Library Resources and Additional Topics
By Logan Mitchell
There are many relevant news stories about the history of the 1918 Spanish Influenza in Utah in the Utah Digital Newspaper archive. Here is a search for the term “influenza” from 1917-1920 in the Salt Lake Telegram (this search is were most of the article links below came from):
You can remove the Salt Lake Telegram filter to look through other publications at the time also. It is useful to sort the articles by date. All of the links provided here are for specific stories, but you can also look at the full page of that paper, and navigate to the front page of that day, and scroll forward & backward in time by day/edition. For example:
The 1918-11-13 article about lifting the ban noted above can be found here: Article. This article is on page 9 of the paper that day. On the right side under “Contents” you can click on “Page 9” to see the full page, not just that article. You can then scroll up and click on “Page 1” to see what the front page headlines were that day (Nov 13, 1918). You can then click on the “Previous Issue” to and then again on “Page 1” to see the front page from Nov 12, 1918.
More general interest topics to compare COVID-19 and 1918 Spanish Influenza
Here are a sampling of topics to get you started with your research. Happy searching!
Health misinformation being spread in the media that was addressed by local Utah health professionals:
1918-10-16: Influenza’s Hold on State Grows. (Note: this has information about Dr. Woods Hutchinson spreading falsehoods about the Spanish Influenza at the time.) Article.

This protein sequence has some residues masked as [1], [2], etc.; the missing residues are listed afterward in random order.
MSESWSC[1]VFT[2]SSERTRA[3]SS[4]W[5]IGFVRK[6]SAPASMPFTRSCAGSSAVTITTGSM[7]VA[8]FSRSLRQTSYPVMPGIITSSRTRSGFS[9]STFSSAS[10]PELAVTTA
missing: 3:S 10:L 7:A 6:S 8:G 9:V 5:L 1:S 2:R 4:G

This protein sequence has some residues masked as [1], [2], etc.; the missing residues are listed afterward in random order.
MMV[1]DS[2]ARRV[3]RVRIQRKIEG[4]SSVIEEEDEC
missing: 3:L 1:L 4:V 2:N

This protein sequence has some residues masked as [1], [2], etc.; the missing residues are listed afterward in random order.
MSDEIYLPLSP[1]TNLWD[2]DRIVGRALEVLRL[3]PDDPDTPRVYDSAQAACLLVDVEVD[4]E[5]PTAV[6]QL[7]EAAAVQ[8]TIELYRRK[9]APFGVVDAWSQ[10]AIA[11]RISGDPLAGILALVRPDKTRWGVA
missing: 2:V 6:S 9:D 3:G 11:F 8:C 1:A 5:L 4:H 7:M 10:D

Dr. Woods Hutchinson was a questionable Dr. in Oregon and claimed Influenza was declining. Utah state health commissioner T.B. Beatty had to tamp down that misinformation. Wikipedia article on Hutchinson.
1918-10-17: Red Cross Head Raps Those Who Make Light of Influenza Epidemic.
First paragraph: “Contrary to the opinions of medical mountebanks and petty politicians, to whom the dollar means more than human life, I feel that the epidemic situation in this community is the most serious that has arisen in its history.”
Mountebank (noun): a person who sells quack medicines from a platform https://www.merriam-webster.com/dictionary/mountebank
Questionable & unproven health remedies:
1918-11-13: Advertisement for Borden’s Malted Milk, marketed to help with Spanish Influenza. Article.
1918-11-25: Has Deadly Influenza Germ Been Conquered. Article.
Businesses (theaters) advocating that the ban on mass gatherings stay in place because they know people won’t come back until they can do so safely:
1918-11-19: Resolutions Urge Drastic Closing Restrictions. (Note: Theater managers are advocating for keeping everything closed). Article.
Impacts on the 1918 Senate race turnout in Nov 1918
1919-11-04: Hot Political Campaign is Close Today. Article. (Note: election in the time of Spanish Influenza) “The campaign which closed today is admitted by politicians to have been the most unique and unusual in the history of the state. It has been meetingless, speechless and stumpless on account of the Influenza embargo and the fight has mostly been conducted through the newspapers in paid advertising”